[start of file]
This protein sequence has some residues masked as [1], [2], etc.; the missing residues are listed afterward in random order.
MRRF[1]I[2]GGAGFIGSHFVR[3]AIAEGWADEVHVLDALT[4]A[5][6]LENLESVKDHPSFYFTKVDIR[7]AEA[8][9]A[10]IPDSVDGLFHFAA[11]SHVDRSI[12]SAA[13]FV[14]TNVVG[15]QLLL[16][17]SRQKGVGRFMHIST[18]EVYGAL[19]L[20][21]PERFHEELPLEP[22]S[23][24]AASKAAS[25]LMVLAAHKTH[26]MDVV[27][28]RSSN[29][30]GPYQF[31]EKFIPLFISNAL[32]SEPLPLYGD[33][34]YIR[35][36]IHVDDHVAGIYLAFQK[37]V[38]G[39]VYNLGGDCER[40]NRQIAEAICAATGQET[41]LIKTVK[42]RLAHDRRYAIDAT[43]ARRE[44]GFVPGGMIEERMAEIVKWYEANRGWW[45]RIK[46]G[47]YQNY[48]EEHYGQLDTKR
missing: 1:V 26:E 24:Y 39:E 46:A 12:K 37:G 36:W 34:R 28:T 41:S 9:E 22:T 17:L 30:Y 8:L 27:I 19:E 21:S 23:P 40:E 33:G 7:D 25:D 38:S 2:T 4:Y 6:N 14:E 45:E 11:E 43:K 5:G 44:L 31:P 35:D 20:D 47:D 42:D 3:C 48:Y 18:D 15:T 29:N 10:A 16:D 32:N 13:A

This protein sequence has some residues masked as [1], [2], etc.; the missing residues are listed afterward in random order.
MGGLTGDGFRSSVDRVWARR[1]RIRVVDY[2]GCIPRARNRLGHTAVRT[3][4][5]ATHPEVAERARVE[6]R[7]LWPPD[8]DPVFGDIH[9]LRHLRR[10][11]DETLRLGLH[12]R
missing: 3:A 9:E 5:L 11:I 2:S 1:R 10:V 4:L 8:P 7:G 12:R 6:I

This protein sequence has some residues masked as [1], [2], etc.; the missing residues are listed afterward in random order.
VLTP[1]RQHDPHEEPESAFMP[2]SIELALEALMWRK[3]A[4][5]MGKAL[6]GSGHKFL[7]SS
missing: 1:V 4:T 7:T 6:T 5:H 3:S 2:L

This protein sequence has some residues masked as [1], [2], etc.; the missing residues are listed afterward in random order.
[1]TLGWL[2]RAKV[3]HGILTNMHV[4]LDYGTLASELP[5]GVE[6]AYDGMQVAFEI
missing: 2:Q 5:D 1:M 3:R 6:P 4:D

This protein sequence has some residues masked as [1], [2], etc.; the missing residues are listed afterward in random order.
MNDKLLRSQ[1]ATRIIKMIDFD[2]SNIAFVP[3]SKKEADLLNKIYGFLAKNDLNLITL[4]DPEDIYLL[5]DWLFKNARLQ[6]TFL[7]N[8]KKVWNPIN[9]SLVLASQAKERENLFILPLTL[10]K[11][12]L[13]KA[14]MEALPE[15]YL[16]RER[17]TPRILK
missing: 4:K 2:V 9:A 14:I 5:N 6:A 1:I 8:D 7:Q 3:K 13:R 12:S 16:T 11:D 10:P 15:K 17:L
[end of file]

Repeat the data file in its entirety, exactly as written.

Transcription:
This protein sequence has some residues masked as [1], [2], etc.; the missing residues are listed afterward in random order.
MRRF[1]I[2]GGAGFIGSHFVR[3]AIAEGWADEVHVLDALT[4]A[5][6]LENLESVKDHPSFYFTKVDIR[7]AEA[8][9]A[10]IPDSVDGLFHFAA[11]SHVDRSI[12]SAA[13]FV[14]TNVVG[15]QLLL[16][17]SRQKGVGRFMHIST[18]EVYGAL[19]L[20][21]PERFHEELPLEP[22]S[23][24]AASKAAS[25]LMVLAAHKTH[26]MDVV[27][28]RSSN[29][30]GPYQF[31]EKFIPLFISNAL[32]SEPLPLYGD[33][34]YIR[35][36]IHVDDHVAGIYLAFQK[37]V[38]G[39]VYNLGGDCER[40]NRQIAEAICAATGQET[41]LIKTVK[42]RLAHDRRYAIDAT[43]ARRE[44]GFVPGGMIEERMAEIVKWYEANRGWW[45]RIK[46]G[47]YQNY[48]EEHYGQLDTKR
missing: 1:V 26:E 24:Y 39:E 46:A 12:K 37:G 36:W 34:R 28:T 41:S 9:E 22:T 17:L 30:Y 8:L 27:I 19:E 21:S 23:P 40:E 33:G 7:D 25:D 38:S 2:T 4:Y 6:N 14:E 45:E 11:E 43:K 5:G 44:L 31:P 35:D 20:D 47:D 42:D 3:C 48:Y 18:D 15:T 29:N 10:A 16:D 32:N 13:A

This protein sequence has some residues masked as [1], [2], etc.; the missing residues are listed afterward in random order.
MGGLTGDGFRSSVDRVWARR[1]RIRVVDY[2]GCIPRARNRLGHTAVRT[3][4][5]ATHPEVAERARVE[6]R[7]LWPPD[8]DPVFGDIH[9]LRHLRR[10][11]DETLRLGLH[12]R
missing: 3:A 9:E 5:L 11:I 2:S 1:R 10:V 4:L 8:P 7:G 12:R 6:I

This protein sequence has some residues masked as [1], [2], etc.; the missing residues are listed afterward in random order.
VLTP[1]RQHDPHEEPESAFMP[2]SIELALEALMWRK[3]A[4][5]MGKAL[6]GSGHKFL[7]SS
missing: 1:V 4:T 7:T 6:T 5:H 3:S 2:L

This protein sequence has some residues masked as [1], [2], etc.; the missing residues are listed afterward in random order.
[1]TLGWL[2]RAKV[3]HGILTNMHV[4]LDYGTLASELP[5]GVE[6]AYDGMQVAFEI
missing: 2:Q 5:D 1:M 3:R 6:P 4:D

This protein sequence has some residues masked as [1], [2], etc.; the missing residues are listed afterward in random order.
MNDKLLRSQ[1]ATRIIKMIDFD[2]SNIAFVP[3]SKKEADLLNKIYGFLAKNDLNLITL[4]DPEDIYLL[5]DWLFKNARLQ[6]TFL[7]N[8]KKVWNPIN[9]SLVLASQAKERENLFILPLTL[10]K[11][12]L[13]KA[14]MEALPE[15]YL[16]RER[17]TPRILK
missing: 4:K 2:V 9:A 14:I 5:N 6:A 1:I 8:D 7:Q 3:K 13:R 12:S 16:T 11:D 10:P 15:K 17:L